Roman said a chord is “locked” when the four parts are sung precisely on pitch, with identical vowel sounds. When that happens, overtones — extra notes — are created even though they're not actually being sung.
Music Central director Mark Winn said barbershop harmony produces an unmistakable sound.
Both local groups are members of the Barbershop Harmony Society.
The original organization was formed in Tulsa in 1938 following an impromptu songfest on the rooftop of a downtown hotel, reviving an American art form that began in the 1800s.
OK Chorale became the third chapter to join.
Pinkson said OK Chorale, originally known as the Singing Sooners, once had a membership of about 100. Membership now stands at about 60, with ages ranging from 11 to 93.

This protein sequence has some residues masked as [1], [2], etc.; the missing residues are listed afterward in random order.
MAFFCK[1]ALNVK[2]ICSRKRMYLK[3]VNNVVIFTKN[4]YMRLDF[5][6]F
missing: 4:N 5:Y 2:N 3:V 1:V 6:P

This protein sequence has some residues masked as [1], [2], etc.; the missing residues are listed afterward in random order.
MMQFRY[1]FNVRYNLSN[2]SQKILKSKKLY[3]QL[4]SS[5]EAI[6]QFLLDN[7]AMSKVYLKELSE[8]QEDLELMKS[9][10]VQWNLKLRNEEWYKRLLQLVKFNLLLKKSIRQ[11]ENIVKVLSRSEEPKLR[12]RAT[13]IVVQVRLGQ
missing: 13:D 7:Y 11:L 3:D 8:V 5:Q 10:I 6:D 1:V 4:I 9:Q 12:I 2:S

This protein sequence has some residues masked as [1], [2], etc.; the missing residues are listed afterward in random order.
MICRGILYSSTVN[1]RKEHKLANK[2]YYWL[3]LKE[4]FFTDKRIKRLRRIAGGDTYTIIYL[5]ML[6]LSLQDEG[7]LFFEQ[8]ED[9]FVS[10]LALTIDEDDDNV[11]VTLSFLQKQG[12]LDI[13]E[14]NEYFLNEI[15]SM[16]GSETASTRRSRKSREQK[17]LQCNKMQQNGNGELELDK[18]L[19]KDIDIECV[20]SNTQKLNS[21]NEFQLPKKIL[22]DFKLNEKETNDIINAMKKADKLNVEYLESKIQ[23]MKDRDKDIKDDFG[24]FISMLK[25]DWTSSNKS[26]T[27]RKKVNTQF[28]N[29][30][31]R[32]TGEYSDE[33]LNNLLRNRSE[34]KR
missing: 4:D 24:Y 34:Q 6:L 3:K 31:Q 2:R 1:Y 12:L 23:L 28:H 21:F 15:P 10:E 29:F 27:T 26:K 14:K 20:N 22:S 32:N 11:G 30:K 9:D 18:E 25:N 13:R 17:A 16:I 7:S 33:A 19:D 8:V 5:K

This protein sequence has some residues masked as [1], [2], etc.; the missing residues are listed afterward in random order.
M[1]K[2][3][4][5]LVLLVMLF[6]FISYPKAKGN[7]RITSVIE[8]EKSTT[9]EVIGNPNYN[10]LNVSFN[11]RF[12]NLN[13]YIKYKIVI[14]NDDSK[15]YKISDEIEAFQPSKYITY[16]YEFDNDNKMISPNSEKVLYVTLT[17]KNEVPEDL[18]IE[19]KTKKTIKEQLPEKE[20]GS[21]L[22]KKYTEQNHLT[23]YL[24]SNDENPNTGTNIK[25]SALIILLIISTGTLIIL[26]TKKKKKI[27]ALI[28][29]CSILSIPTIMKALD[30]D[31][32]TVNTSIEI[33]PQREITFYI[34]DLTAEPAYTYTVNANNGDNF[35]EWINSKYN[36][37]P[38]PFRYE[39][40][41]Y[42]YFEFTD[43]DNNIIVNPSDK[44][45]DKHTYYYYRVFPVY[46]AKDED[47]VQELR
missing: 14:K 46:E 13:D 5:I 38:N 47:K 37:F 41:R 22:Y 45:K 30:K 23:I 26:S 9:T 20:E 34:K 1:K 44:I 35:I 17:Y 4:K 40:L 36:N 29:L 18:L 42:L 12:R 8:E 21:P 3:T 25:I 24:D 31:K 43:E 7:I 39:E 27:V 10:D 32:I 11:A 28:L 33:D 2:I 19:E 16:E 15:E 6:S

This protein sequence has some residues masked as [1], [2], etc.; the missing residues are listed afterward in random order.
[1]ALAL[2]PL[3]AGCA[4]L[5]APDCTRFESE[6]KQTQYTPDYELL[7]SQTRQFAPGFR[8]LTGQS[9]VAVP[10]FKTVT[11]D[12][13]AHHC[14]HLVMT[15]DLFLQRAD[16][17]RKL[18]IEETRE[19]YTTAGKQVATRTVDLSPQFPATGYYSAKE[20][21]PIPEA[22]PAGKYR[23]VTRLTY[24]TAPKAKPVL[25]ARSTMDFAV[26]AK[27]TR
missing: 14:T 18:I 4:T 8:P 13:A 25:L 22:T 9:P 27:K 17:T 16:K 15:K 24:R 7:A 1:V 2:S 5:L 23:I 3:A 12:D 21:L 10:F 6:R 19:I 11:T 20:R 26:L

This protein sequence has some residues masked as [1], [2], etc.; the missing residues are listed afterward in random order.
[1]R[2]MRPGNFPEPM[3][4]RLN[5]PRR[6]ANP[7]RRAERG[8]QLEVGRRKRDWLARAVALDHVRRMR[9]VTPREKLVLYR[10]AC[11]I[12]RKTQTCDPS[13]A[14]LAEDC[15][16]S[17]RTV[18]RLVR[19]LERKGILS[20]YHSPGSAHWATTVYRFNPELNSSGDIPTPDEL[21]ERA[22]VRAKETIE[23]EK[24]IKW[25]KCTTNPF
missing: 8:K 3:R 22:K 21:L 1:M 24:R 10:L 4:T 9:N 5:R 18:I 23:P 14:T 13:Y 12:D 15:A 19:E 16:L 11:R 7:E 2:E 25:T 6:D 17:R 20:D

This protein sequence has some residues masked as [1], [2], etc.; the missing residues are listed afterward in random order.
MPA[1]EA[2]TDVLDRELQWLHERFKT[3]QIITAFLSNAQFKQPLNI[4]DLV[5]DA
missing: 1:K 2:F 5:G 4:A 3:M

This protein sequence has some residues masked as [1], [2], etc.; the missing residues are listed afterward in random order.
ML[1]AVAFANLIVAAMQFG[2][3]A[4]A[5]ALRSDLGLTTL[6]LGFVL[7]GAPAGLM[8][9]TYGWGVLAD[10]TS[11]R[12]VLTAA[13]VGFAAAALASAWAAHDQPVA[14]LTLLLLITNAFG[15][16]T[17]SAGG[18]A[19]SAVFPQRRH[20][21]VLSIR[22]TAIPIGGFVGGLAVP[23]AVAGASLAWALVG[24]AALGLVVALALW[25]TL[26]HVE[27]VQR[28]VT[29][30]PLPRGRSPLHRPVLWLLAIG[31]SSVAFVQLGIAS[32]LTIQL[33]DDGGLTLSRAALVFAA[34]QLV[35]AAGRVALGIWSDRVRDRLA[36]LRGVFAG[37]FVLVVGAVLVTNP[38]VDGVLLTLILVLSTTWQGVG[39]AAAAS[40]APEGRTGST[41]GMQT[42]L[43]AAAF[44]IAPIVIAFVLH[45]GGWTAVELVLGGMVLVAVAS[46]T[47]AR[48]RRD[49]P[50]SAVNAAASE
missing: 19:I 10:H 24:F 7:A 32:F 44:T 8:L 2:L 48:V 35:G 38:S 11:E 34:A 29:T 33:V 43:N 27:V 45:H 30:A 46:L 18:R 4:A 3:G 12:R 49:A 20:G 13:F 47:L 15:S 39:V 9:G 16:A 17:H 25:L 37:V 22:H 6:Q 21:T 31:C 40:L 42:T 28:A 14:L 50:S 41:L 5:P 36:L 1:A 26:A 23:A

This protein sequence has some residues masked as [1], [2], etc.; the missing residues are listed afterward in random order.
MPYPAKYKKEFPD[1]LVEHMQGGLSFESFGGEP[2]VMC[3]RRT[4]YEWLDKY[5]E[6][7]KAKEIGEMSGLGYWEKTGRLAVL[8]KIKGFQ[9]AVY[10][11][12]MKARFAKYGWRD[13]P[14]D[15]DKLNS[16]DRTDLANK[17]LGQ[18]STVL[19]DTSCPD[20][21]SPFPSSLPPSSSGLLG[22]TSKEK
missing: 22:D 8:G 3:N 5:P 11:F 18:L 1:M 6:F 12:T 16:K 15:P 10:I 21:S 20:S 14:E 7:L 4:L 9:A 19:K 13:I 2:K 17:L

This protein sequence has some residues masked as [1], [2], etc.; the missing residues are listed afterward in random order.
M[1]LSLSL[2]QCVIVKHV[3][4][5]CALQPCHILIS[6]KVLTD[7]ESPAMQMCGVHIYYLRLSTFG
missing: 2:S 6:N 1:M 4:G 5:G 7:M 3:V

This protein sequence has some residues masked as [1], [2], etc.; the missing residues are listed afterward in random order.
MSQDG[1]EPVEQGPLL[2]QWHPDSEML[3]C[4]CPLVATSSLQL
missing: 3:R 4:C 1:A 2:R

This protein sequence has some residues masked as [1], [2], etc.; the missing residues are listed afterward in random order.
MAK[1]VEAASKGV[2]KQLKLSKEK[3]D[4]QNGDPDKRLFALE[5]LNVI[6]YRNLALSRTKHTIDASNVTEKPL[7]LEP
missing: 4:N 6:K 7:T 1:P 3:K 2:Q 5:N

Gov. Mary Fallin proclaimed the week of April 7-14 as Barbershop Harmony Week in Oklahoma.
The April 27 concert will include western, patriotic and gospel music, a medley of songs from “The Music Man,” and old standards such as “My Wild Irish Rose” and “By the Old Mill Stream.”
Ricky Bugher, 60, has been singing barbershop music for 28 years. He recently brought his grandson, Levi Saylor, 11, into the chorus.
When done right, Bugher said, barbershop harmony is like no other kind of singing.
“People don't know what it is they like about it — but they like it.”